Therapists warn Israeli soldiers with PTSD returning to duty too soon, raising risks

The issue took on more urgency with the suicide of Sgt. Maj. (res.) Eliran Mizrahi on June 11.

By Pesach Benson, TPS

Israeli army reservists diagnosed with post-traumatic stress disorder after serving in Gaza are being called up for more duty without completing their therapy, raising risks for the soldiers and their comrades, researchers warned on Wednesday.

Therapists at the National Center for Post Trauma & Resilience at Tel Aviv University stressed that some patients, driven by a deep sense of duty to their country, unit, and comrades, are abandoning their therapy mid-course to return to reserve duty. This, they caution, not only jeopardizes the mental health of the reservists but also potentially endangers their fellow soldiers.

“These individuals, still in the throes of PTSD, are not fully fit for active service and might make critical errors on the battlefield,” the clinic warned.

PTSD is a mental health condition triggered by experiencing or witnessing a terrifying event. Symptoms may include flashbacks, nightmares, severe anxiety, and uncontrollable thoughts about the event. People with PTSD may avoid situations or things that remind them of the traumatic event, and they may have negative changes in beliefs and feelings.

The condition is typically managed with therapy and medication.

“Since the Oct. 7 attack, the numbers of PTSD sufferers in need of therapy have grown every month. Often reservists go back home, presumably to their ‘normal lives,’ and it takes them some time to realize that they can’t function normally at work or at home,” the clinic’s head, Prof. Yair Ben-Haim explained.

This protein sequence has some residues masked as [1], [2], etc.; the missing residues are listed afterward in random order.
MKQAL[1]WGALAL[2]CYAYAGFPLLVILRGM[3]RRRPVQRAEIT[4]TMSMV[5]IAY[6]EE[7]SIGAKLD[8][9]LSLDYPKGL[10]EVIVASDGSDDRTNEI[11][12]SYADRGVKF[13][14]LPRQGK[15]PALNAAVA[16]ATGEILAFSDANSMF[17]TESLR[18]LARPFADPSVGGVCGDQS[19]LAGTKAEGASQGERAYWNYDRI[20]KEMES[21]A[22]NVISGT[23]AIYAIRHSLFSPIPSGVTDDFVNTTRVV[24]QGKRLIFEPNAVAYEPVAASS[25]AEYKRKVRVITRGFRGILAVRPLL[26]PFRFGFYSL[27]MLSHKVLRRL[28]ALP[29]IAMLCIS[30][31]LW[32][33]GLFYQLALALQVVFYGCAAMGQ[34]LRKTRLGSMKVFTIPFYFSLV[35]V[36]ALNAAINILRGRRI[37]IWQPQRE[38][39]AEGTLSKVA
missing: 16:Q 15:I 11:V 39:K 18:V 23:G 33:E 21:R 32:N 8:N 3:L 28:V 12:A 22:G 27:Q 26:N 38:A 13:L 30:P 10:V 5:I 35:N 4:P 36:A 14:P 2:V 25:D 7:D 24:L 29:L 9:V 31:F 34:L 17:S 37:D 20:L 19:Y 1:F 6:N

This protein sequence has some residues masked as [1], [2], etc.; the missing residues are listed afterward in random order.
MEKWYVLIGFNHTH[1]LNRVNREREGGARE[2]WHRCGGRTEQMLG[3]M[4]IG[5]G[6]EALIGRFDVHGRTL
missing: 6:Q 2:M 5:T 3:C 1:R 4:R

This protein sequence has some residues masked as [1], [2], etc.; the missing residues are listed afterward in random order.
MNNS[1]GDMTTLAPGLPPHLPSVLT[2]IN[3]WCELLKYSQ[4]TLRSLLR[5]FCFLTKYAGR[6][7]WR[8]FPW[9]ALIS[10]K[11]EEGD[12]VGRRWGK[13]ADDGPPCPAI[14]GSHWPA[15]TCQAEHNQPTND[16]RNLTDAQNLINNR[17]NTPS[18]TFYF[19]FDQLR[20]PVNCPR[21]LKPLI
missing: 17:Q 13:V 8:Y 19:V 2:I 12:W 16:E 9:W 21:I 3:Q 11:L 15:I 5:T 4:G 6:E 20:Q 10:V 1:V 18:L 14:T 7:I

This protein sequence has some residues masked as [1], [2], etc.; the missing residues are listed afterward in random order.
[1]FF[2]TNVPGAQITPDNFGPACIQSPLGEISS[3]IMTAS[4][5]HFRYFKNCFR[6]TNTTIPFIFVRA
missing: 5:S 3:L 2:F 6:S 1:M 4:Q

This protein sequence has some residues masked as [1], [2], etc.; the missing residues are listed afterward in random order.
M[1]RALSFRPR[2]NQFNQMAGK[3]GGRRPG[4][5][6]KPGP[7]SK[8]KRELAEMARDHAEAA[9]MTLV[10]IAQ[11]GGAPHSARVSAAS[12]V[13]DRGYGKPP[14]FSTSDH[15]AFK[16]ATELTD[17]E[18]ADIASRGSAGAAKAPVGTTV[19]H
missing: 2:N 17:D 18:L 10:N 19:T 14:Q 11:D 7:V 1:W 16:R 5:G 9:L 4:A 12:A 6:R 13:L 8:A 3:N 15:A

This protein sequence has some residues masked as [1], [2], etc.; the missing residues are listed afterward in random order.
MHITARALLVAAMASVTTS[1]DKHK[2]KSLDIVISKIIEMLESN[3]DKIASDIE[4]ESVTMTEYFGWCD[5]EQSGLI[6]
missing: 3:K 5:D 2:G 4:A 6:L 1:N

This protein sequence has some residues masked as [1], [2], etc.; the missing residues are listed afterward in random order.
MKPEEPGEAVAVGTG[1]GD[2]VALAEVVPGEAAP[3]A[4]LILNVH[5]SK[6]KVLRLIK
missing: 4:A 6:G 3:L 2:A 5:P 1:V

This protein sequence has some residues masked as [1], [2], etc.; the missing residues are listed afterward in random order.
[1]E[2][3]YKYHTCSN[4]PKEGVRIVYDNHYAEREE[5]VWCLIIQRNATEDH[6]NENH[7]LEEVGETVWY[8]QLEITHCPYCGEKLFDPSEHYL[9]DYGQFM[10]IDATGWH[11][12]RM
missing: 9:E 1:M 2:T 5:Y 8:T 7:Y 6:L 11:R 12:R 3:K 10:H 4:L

“Moreover, these people face substantial danger due to a troubling phenomenon we noted recently — many of our patients are called up again before completing therapy for PTSD from their first round of fighting. Being deeply committed to their country, unit, and comrades, some leave everything behind and go back to serve. It must be understood that this can worsen their own symptoms, and there is also real concern about their ability to function and make decisions as commanders or squad members on the battlefield,” Ben-Haim stressed.

He added that the idea of soldiers returning to battle before completing therapy for PTSD “and risking exposure to more trauma has been rarely discussed in the professional literature. Today this is happening in two places, Israel and Ukraine, as a result of protracted wars.”

Since October 7, the clinic has been flooded with an average of 40 new requests for treatment ever week.

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Ben-Haim called on lawmakers to exempt individuals in therapy from military service until they are deemed psychologically fit.

“Israel’s mental healthcare system must look beyond the immediate crisis and plan for the next two decades at least,” Prof. Bar-Haim said. “We need solutions that will accelerate training processes for therapists and establish strong regional trauma clinics. Only by doing so can we ensure the long-term mental health and resilience of our society,” he said.

The issue took on more urgency with the suicide of Sgt. Maj. (res.) Eliran Mizrahi on June 11.

Mizrahi helped remove bodies from the Nova music festival massacre and then served in Gaza as a combat engineer until being injured in April. He was diagnosed with PTSD and recognized by the Israel Defense Forces as a disabled veteran. But on June 7, he received orders to report for duty in Rafah and killed himself. The IDF initially refused to give Mizrahi a military funeral, arguing that Mizrahi was not on active duty when he died. But the IDF relented in the face of the family’s campaign.

At least 1,200 people were killed, and 252 Israelis and foreigners were taken hostage in Hamas’s attacks on Israeli communities near the Gaza border on October 7. Of the 116 remaining hostages, more than 30 are believed dead.

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